India’s most valuable bank agreed to take over the country’s largest mortgage lender in a deal valued at about $60 billion to ride a boom in home loans and consumer spending in the world’s fastest-growing major economy.
HDFC Bank Ltd is making an all-stock offer for 100 per cent of Housing Development Finance Corp., which offers loans to more than half the home buyers in a country of 1.4 billion people. The transaction is the second-largest in the world this year.
“The biggest motivation for the deal is creating demand in the housing market as our penetration in this segment is very low,” Sashidhar Jagdishan, CEO of HDFC Bank, said at a press conference. “We are losing our customers to other banks.”
The deal to unite two companies with a combined market value of almost $190 billion follows a proposal by the banking regulator for large non-banking finance companies to convert into banks to avoid a repetition of the nation’s massive shadow lending crisis in 2018. India’s emergence from the pandemic and an improvement in the labor market has helped boost consumer demand and improve lenders’ retail portfolios.
Shares of the two Mumbai-based companies surged on the announcement. HDFC soared as much as 20 per cent before paring gains, while HDFC Bank closed 10 per cent higher. HDFC has Rs6.23 trillion ($82.3 billion) in assets and a $66 billion market capitalisation as of Monday. The bank has Rs19.38 trillion in assets and a market value of about $120 billion, higher than Citigroup Inc.
“We think the proposed merger may reduce HDFC Bank’s exposure to unsecured loans and bolster its capital base,” said Bloomberg Intelligence analyst Rena Kwok. Despite HDFC Bank’s low unsecured loans exposure, it had been growing its credit cards and personal loans aggressively to improve interest margins, she said.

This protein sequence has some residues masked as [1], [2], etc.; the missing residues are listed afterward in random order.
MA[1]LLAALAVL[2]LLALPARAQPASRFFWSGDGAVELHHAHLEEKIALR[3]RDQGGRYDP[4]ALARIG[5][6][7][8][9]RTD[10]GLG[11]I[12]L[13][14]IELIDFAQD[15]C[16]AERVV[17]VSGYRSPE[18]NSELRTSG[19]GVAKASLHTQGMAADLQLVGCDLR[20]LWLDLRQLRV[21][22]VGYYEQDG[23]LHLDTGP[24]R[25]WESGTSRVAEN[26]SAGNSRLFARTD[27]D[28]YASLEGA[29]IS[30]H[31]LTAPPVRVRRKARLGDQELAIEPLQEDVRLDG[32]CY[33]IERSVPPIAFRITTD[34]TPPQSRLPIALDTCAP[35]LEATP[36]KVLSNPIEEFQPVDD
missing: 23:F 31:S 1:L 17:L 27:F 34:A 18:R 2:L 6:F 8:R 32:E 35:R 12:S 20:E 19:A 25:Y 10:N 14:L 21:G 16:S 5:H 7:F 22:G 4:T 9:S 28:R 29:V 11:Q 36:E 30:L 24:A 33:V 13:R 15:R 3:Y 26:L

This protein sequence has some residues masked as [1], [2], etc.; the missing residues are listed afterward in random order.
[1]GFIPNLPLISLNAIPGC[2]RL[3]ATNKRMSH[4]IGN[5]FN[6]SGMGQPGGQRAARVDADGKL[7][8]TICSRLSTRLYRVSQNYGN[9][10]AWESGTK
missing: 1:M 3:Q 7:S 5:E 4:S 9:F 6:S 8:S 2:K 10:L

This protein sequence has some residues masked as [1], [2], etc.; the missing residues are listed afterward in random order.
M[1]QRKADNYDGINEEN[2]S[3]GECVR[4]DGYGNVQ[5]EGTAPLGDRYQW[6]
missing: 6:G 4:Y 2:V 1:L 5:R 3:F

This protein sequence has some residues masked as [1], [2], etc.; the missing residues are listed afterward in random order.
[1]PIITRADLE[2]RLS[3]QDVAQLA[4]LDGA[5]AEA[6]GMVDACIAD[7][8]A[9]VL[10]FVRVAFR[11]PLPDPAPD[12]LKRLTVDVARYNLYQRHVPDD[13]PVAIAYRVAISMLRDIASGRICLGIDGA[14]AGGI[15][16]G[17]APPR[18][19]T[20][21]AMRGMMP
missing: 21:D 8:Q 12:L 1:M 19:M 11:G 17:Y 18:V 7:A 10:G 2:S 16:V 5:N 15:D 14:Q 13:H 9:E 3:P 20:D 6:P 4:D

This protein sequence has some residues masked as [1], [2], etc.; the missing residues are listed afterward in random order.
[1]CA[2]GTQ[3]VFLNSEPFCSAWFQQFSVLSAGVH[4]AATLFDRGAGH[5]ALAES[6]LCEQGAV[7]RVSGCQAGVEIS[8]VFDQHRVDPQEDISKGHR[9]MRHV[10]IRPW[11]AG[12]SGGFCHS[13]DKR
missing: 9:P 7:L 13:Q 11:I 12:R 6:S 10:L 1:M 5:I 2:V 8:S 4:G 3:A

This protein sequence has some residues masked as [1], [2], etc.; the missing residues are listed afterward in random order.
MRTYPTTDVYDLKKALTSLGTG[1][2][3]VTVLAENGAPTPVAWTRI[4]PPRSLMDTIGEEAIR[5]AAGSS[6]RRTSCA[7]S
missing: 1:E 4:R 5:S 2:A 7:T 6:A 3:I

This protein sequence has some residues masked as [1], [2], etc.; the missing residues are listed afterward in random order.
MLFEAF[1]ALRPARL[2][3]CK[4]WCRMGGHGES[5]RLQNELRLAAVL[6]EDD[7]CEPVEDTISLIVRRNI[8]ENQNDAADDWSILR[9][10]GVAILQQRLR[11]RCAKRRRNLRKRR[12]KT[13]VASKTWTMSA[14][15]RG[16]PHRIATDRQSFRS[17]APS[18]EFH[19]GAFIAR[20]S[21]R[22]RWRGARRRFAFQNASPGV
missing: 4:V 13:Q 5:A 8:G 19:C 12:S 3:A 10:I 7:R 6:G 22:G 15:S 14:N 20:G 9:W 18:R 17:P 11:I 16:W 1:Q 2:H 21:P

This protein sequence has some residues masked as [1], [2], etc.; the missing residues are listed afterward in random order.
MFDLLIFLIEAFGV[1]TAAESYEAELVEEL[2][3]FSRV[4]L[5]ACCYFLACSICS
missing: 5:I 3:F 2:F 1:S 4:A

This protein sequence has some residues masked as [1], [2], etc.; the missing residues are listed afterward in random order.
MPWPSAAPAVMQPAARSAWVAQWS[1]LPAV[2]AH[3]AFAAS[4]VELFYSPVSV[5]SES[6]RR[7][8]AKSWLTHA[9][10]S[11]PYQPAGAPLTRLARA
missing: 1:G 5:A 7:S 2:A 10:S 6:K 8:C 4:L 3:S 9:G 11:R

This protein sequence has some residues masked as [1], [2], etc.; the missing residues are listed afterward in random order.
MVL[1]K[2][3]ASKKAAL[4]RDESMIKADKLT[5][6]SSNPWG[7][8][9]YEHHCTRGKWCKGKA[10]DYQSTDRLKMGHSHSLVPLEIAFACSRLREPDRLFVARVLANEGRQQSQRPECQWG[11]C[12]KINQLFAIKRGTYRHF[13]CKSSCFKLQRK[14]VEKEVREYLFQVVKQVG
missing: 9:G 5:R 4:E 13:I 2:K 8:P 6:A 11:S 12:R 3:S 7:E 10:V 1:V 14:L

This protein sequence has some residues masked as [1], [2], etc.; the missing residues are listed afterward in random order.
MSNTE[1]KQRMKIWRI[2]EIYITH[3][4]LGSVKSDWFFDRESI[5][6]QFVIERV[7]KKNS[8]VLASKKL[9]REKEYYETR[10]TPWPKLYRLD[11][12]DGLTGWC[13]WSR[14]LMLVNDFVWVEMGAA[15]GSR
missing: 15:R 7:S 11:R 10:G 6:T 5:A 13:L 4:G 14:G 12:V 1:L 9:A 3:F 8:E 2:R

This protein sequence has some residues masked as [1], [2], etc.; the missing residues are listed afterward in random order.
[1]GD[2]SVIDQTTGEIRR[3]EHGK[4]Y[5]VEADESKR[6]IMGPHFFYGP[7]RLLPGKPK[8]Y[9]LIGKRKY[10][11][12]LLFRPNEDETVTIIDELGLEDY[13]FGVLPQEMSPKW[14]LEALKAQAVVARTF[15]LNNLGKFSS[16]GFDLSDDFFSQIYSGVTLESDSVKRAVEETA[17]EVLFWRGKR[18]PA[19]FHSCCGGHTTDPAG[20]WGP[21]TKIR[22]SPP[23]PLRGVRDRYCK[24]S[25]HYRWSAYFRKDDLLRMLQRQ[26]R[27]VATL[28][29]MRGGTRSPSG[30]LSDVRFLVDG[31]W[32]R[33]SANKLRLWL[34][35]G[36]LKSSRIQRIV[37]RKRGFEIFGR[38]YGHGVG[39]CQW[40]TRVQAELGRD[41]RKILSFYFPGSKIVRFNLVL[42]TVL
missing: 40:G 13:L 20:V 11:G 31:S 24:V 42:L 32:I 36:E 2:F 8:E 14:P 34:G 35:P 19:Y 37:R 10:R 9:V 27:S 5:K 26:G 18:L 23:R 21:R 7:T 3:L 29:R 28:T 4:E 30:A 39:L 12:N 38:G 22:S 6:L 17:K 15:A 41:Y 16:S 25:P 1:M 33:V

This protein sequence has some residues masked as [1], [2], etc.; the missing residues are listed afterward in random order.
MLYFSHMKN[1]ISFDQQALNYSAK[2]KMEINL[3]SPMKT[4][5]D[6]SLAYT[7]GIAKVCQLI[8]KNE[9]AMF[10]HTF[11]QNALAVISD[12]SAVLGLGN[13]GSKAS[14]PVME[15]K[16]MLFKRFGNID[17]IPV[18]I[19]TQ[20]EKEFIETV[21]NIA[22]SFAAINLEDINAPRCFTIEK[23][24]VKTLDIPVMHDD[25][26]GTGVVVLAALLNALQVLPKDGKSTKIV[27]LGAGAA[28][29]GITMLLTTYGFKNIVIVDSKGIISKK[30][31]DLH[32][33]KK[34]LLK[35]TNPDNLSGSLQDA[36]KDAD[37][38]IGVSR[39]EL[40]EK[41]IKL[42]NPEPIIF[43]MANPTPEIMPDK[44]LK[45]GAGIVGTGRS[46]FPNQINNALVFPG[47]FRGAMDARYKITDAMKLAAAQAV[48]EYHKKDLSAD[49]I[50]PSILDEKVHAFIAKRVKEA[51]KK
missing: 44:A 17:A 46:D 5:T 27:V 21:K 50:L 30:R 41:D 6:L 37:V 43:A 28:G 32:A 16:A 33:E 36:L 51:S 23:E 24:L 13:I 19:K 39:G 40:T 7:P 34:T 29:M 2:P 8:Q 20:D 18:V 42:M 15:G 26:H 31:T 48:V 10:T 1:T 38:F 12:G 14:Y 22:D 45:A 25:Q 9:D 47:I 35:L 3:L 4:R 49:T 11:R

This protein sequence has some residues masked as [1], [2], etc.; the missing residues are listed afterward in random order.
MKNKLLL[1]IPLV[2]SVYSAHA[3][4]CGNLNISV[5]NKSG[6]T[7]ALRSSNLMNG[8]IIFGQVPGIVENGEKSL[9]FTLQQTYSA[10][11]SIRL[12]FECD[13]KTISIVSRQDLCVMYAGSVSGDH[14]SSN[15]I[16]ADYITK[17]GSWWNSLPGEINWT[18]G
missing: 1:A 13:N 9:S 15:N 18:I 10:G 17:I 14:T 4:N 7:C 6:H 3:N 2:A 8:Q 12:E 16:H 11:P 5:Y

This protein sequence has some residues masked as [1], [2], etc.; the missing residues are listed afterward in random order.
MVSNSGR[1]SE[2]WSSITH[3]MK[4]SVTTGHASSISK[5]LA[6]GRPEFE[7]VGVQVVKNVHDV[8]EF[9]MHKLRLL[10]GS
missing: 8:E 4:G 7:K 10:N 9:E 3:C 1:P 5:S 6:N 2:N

The Reserve Bank of India has been seeking tighter controls on the shadow lending sector while gradually lowering the reserve requirements of traditional banks, narrowing the gap with shadow lenders. With those regulatory advantages gone, it made more sense to merge the mortgage lender with its affiliate bank, said HDFC Chairman Deepak Parekh.
“As the son grows older, he acquires the father’s business,” Parekh said.
The merger could improve the entity’s earnings over the next three to five years, said S&P Global Ratings, solidifying its ranking as the second-largest bank in India, twice the size of No. 3 ICICI Bank Ltd.
“HDFC Bank’s larger balance sheet could enhance its wholesale lending opportunities,” the ratings firm said.
Once the deal is complete, HDFC shareholders will get 42 shares of HDFC Bank for 25 shares held. HDFC’s existing shareholders will own 41 per cent of the combined entity, according to a filing on Monday.
“I think it’s a good thing for the Indian banking system” Duvvuri Subbarao, former governor of the RBI, said on Bloomberg TV.